The Big Sky Conference and the Reno-Sparks Convention and Visitors Authority announced a three-year agreement that will bring the league’s basketball championships to Reno, Nev.
Starting in 2016, the Big Sky Conference Men’s and Women’s Basketball Championships will be played downtown at the Reno Events Center. The REC was constructed in 2005 and can accommodate roughly 5,000 fans in a basketball configuration.
Big Sky Conference Commissioner Doug Fullerton and Deputy Commissioner Ron Loghry traveled to Reno on Friday for an on-site announcement.
“This was an exhaustive process,’’ said Big Sky Conference Commissioner Doug Fullerton. “Reno, as a city, and the folks that we worked with did a spectacular job in representing their community. We’re extremely excited about going to Reno for our championships. I used to travel to Reno often, and one thing that always impressed me about the community is it’s a lot like the communities we have in the Big Sky. It’s a very similar feel. I know we’re going to be welcomed. The coaches and the fans attending are going to feel very good about coming to Reno.”
All 12 men’s and all 12 women’s teams from the conference will participate in the championship. The dates and tournament format will be announced at a later date.
“It is a great honor for Reno to be chosen as the host city for the Big Sky Conference Men’s and Women’s Basketball Championship for the next three years,” said Reno Tahoe USA President and CEO Christopher Baum. “We’re looking forward to providing a modern, neutral, high capacity playing facility for this prestigious sporting event, and we eagerly anticipate hosting the thousands of athletes, coaches and spectators it will draw through 2018.”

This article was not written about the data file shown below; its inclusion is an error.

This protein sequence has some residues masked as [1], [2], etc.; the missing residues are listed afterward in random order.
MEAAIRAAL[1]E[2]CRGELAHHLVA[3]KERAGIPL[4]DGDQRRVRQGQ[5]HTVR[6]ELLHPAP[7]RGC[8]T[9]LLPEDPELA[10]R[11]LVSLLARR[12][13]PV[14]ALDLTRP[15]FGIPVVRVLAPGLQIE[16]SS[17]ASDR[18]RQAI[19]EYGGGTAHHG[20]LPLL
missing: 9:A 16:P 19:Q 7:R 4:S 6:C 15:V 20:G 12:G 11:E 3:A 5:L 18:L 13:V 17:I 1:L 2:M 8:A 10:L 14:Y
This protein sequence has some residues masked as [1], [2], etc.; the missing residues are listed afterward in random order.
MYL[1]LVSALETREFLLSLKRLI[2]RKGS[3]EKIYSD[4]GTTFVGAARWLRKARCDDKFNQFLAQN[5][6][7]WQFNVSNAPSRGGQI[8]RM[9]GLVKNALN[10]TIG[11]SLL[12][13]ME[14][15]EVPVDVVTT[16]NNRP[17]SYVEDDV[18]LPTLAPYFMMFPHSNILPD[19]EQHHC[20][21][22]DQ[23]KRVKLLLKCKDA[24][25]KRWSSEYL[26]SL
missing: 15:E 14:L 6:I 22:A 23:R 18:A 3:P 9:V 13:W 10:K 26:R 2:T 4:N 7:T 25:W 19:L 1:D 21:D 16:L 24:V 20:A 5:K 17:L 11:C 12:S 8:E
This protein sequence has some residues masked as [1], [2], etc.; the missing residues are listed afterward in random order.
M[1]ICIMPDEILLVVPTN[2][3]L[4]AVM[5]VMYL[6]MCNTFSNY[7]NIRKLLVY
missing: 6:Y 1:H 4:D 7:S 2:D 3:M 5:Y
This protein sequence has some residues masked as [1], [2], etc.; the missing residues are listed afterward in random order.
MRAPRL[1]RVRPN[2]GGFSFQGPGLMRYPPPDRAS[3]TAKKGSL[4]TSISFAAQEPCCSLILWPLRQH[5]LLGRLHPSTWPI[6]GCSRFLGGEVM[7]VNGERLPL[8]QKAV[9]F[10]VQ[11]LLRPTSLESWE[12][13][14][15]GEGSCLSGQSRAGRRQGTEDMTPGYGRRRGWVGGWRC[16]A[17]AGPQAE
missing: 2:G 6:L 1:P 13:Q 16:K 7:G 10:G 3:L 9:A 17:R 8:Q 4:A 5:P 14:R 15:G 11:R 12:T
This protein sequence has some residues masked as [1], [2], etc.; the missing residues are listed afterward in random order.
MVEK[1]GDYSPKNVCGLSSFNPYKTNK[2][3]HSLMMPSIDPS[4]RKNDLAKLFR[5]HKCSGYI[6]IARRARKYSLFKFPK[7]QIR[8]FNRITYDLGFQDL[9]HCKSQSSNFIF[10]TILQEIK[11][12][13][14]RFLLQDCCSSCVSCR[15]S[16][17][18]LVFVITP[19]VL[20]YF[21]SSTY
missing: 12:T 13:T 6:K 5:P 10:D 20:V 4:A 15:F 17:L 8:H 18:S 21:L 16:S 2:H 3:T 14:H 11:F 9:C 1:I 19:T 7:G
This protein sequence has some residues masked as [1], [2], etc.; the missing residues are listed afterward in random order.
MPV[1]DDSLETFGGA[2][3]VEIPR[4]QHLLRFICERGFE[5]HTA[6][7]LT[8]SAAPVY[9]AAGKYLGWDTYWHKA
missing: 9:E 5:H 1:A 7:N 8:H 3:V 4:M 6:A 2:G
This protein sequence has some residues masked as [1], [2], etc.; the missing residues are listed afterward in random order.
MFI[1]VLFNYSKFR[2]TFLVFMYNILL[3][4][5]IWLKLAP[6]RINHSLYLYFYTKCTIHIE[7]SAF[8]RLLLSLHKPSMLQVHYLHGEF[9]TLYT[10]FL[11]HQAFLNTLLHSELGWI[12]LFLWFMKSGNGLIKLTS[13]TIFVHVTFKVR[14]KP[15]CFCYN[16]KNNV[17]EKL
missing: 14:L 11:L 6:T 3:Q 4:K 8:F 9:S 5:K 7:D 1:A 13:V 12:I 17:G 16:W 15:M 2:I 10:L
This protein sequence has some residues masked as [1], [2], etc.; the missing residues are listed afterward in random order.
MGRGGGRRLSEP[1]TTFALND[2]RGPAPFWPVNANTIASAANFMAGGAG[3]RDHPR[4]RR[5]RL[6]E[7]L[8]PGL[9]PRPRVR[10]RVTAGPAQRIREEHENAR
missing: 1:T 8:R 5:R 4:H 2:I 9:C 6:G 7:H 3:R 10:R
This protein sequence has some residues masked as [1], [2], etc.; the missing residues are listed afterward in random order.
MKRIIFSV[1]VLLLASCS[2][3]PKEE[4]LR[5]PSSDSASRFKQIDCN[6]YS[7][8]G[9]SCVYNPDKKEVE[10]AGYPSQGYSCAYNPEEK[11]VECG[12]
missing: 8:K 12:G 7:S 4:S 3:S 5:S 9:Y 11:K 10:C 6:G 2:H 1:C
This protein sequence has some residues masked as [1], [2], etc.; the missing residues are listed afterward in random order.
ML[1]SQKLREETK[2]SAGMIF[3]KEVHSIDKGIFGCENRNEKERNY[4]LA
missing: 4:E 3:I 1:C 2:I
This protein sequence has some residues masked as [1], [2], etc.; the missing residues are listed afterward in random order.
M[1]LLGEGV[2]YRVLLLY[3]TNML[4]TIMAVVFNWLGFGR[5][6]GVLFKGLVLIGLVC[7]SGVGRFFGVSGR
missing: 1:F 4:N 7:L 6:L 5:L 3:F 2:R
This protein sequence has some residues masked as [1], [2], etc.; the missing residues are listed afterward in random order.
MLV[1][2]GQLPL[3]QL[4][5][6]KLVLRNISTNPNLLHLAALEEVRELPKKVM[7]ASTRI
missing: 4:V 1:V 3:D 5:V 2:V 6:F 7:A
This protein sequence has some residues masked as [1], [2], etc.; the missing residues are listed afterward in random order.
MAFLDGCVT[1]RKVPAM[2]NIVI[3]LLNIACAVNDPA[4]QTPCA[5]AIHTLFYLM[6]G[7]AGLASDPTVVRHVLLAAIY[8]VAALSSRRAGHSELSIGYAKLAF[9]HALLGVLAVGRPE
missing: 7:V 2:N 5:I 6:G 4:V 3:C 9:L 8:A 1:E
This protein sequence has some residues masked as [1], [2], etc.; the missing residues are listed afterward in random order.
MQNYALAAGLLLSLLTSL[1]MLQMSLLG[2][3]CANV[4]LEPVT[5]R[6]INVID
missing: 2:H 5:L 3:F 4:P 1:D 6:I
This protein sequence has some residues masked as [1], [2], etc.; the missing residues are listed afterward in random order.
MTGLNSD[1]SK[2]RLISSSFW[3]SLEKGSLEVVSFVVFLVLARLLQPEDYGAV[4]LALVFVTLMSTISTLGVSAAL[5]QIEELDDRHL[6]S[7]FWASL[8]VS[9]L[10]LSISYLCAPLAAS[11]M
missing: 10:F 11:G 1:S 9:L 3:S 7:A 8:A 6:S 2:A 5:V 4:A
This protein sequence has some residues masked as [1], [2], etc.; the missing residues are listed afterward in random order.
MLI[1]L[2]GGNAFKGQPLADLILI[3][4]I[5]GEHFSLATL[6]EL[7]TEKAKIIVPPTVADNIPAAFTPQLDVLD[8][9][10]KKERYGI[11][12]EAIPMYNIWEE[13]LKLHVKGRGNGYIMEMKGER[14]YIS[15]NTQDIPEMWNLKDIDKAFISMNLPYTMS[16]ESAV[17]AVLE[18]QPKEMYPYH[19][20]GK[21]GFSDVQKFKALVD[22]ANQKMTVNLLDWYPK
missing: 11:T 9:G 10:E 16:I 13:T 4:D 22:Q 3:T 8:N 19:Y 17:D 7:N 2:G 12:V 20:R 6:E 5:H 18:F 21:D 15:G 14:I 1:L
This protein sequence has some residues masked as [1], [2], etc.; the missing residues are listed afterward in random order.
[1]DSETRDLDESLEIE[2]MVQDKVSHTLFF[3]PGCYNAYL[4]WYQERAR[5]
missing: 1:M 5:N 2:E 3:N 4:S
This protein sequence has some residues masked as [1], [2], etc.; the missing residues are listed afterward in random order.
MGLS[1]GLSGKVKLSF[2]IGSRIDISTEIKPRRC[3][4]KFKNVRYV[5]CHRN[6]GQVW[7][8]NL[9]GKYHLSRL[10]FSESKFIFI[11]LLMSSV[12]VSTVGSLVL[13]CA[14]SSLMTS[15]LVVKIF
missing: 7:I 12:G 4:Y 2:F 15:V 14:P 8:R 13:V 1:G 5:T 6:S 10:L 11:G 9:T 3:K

Moving to a predetermined, neutral site for its men’s and women’s basketball championships ends more than two decades of the Big Sky Conference awarding its conference tournament to the regular-season champion. The league has also limited the number of participants in the championship. In 2015, the top eight men’s and women’s teams qualified.
The Big Sky Conference announced in 2014 that it would accept bids from cities interested in hosting the tournaments. Seven communities submitted bids to host either the men’s or women’s tournaments, or both. Five finalists were selected by a committee comprised of a university president, two athletics directors, a senior woman administrator, a faculty athletic representative and an outside consultant. The committee toured each city and venue in February and March, and then forwarded a recommendation to conference administrators and university presidents.
“Our committee looked at a number of different criteria,’’ said Big Sky Deputy Commissioner Ron Loghry, who spearheaded the year-long process. “Finding a neutral home for our championships was one of, if not the most important, pieces of the puzzle. All of the cities we visited did a tremendous job showcasing their cities and venues.
“Our committee is confident Reno provides us the best opportunity to showcase our men’s and women’s basketball programs in a neutral, predetermined setting,’’ Loghry added. “Our student-athletes and coaches will have a great experience, as will our fans, who will be able to enjoy all there is to do in the Reno Tahoe area.’’
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